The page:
Discussed in this essay: The Use of Man, by Aleksandar Tišma, translated by Bernard Johnson. NYRB Classics, 2014. 368 pages.
The Book of Blam, by Aleksandar Tišma, translated by Michael Henry Heim. NYRB Classics, 2016. 248 pages.
Kapo, by Aleksandar Tišma, translated by Richard Williams. NYRB Classics, 2021. 312 pages.
In Zagreb, Yugoslavia, a few decades after the close of the Second World War, retired railroad engineer Vilko Lamian is having lunch at a café when he notices a man whom he suspects may be a Jew. It’s not the man’s “broad, prominent nose,” “thick lips,” or “diffident, withdrawn chin,” but something in his bearing: his clumsiness, weakness, and air of itinerancy, “the sign of otherness . . . which [Lamian] had always seen as Jewish.” Despite the tone of this observation, Lamian is not an ordinary unrepentant fascist biding his time in a fragile socialist state. He is, in fact, a Jew himself, from the Croatian city of Bjelovar, and a survivor twice over: first imprisoned at Jasenovac, a concentration camp built by the Croatian ultranationalists of the Ustaše, he was eventually transported to Auschwitz. But unlike most of his fellow prisoners, Lamian was not only on the receiving end of genocidal violence. He also inflicted it.
Lamian, the central character of a 1987 novel by the Serbian writer Aleksandar Tišma, is a former kapo, a member of the class of camp inmates that helped enforce the will of SS guards in return for preferential treatment. This term, which lives on today as an epithet deployed amid intracommunal Jewish conflict, serves as the title for the final entry in Tišma’s Novi Sad trilogy of post-Holocaust fictions, originally published in the 1970s and ’80s and reissued by NYRB Classics over the last seven years. Set in and around the ethnically diverse Serbian city of Novi Sad at various points before and after the war, The Book of Blam, The Use of Man, and Kapo eschew tidy narratives about sanctified victims, devoting themselves instead to grim studies of survivor’s guilt, the psychologically warping effects of antisemitism, and the burden of memory in a society that would rather forget.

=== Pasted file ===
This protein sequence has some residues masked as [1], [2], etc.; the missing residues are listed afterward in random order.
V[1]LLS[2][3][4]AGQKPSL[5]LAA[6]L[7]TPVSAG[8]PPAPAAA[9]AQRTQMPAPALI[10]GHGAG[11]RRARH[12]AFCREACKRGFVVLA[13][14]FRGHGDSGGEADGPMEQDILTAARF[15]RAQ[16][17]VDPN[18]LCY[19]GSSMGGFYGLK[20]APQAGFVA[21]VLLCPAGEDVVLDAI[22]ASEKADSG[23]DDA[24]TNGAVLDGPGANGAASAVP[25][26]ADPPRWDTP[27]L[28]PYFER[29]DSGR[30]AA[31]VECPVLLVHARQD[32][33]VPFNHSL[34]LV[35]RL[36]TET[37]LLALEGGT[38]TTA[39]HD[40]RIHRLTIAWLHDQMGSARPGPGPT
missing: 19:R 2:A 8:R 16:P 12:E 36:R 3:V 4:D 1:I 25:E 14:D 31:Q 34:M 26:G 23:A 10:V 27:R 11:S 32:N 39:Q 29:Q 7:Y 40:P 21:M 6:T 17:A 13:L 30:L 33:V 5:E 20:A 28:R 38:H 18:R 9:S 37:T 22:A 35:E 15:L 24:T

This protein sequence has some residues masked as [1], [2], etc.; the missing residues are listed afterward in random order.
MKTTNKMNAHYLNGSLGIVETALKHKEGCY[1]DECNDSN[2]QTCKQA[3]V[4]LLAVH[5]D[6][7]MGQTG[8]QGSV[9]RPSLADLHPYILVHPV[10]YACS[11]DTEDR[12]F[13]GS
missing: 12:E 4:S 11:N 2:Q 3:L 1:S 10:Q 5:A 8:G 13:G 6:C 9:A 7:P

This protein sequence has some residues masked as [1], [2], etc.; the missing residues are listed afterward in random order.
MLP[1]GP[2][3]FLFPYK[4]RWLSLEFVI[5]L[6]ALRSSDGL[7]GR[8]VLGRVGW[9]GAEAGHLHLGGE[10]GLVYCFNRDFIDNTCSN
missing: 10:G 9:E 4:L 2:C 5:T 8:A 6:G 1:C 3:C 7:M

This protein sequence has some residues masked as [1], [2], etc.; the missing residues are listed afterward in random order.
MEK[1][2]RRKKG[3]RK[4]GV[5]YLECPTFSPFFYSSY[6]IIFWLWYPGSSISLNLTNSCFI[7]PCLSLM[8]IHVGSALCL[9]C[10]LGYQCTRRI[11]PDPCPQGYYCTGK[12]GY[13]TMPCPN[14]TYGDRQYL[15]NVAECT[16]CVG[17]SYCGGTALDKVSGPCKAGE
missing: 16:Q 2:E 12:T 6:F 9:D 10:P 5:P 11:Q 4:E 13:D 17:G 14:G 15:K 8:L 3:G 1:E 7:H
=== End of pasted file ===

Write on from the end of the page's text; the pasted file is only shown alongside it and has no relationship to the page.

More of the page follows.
These were themes of great personal significance to Tišma, whose mother was a Hungarian Jew and who escaped persecution only by fleeing to Budapest in 1942, at the age of 18, a year after Novi Sad fell to a combination of German and Hungarian troops; Jews in the Hungarian capital were at that point better protected than those living under occupation, and as a student, Tišma enjoyed special privileges. Many of Tišma’s Jewish characters come from mixed religious households like his own, but few are as fortunate as he was: Only The Book of Blam’s protagonist manages to avoid the camps, thanks to his marriage to a Christian woman. The Novi Sad novels can feel at times like acts of imaginative atonement for Tišma’s own good luck.